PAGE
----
I do not presume to express praise or gratitude to you, Reverend Mother, because it would look as though I thought you had done this work not unto God but unto me. You were far above me in fitness for the general superintendency, in worldly talent of administration, and far more in the spiritual qualifications which God values in a superior; my being placed over you was my misfortune, not my fault. What you have done for the work no one can ever say. I do not presume to give you any other tribute but my tears.

The Irish Sisters of Charity and of Mercy spread all over the English-speaking world. Both of them have a large number of hospitals as well as schools in Australia and New Zealand and Tasmania.  The Sisters of Mercy have spread all over the English-speaking world following the Irish immigrants wherever they went.

A number of very prominent hospitals here in America are under their charge and some of them are very well known. Mercy Hospital, Pittsburgh, the oldest of them, is one of the most important hospitals in the country.  It was in Mercy Hospital, Chicago, that the distinguished American surgeon.

Dr. John B. Murphy, did much of his great work. English and American authorities on the history of surgery have gone so far as to declare that this was probably the best surgery that had been done anywhere for the past three hundred years. There are over 20,000 Sisters of Mercy in various countries at the present time, some 7,000 of them here in America. It is thought that by the time the community is one hundred years old in 1931 there will be over 25,000 Sisters in it engaged in all sorts of good work, but with their hospitals as probably the most significant of the institutions of which they have charge.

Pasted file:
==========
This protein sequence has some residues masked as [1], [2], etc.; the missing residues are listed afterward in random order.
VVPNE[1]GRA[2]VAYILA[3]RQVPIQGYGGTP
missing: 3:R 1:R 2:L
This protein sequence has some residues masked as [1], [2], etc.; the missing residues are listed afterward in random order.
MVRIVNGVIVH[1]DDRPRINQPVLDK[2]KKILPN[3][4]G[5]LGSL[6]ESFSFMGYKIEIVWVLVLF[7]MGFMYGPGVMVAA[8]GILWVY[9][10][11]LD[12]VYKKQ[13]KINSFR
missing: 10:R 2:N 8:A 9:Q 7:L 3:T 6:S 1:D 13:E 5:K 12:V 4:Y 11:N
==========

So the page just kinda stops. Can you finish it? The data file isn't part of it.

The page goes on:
The Sisters of Mercy furnished the best evidence as to what the Church's work in the olden time was both for hospitals and for the ailing poor. At the same time they served to demonstrate very clearly that the incentive furnished by Catholicity to this sort of work continues to be eminently successful in providing the helpers who are needed for the exercise of Christian charity. The hospitals of the Sisters of Mercy in the United States particularly are models of technical installation, and wherever there has been the opportunity in recent years to rebuild or add to them, they represent the very latest word in hospital equipment.

They are very often full to capacity when secular hospitals in the neighborhood have a number of vacant beds. Patients who have been treated in the Sisters' hospitals, even those who are not of the faith, want as a rule if they have to repeat their experience of hospital care to be under the charge of the Sisters.

The real spirit of Christian charity is still alive and makes itself felt, while at the same time there is that technical training which enables some of the best surgical work of our day to be done in these hospitals.




It is sometimes said, even by those who think that they know much about die matter, that the Catholic Church is very much more interested in religious healing than in medical healing, that is to say much more occupied with cures by means of Masses and prayers, the invocation of the saints and the touch of relics and the visitation of shrines, than by the use of medicaments of various kinds and the application of surgery. It is even asserted that surgery was looked on askance, and forbidden to clerics as well as discouraged in other ways so as to foster more devotion to religious means of cure.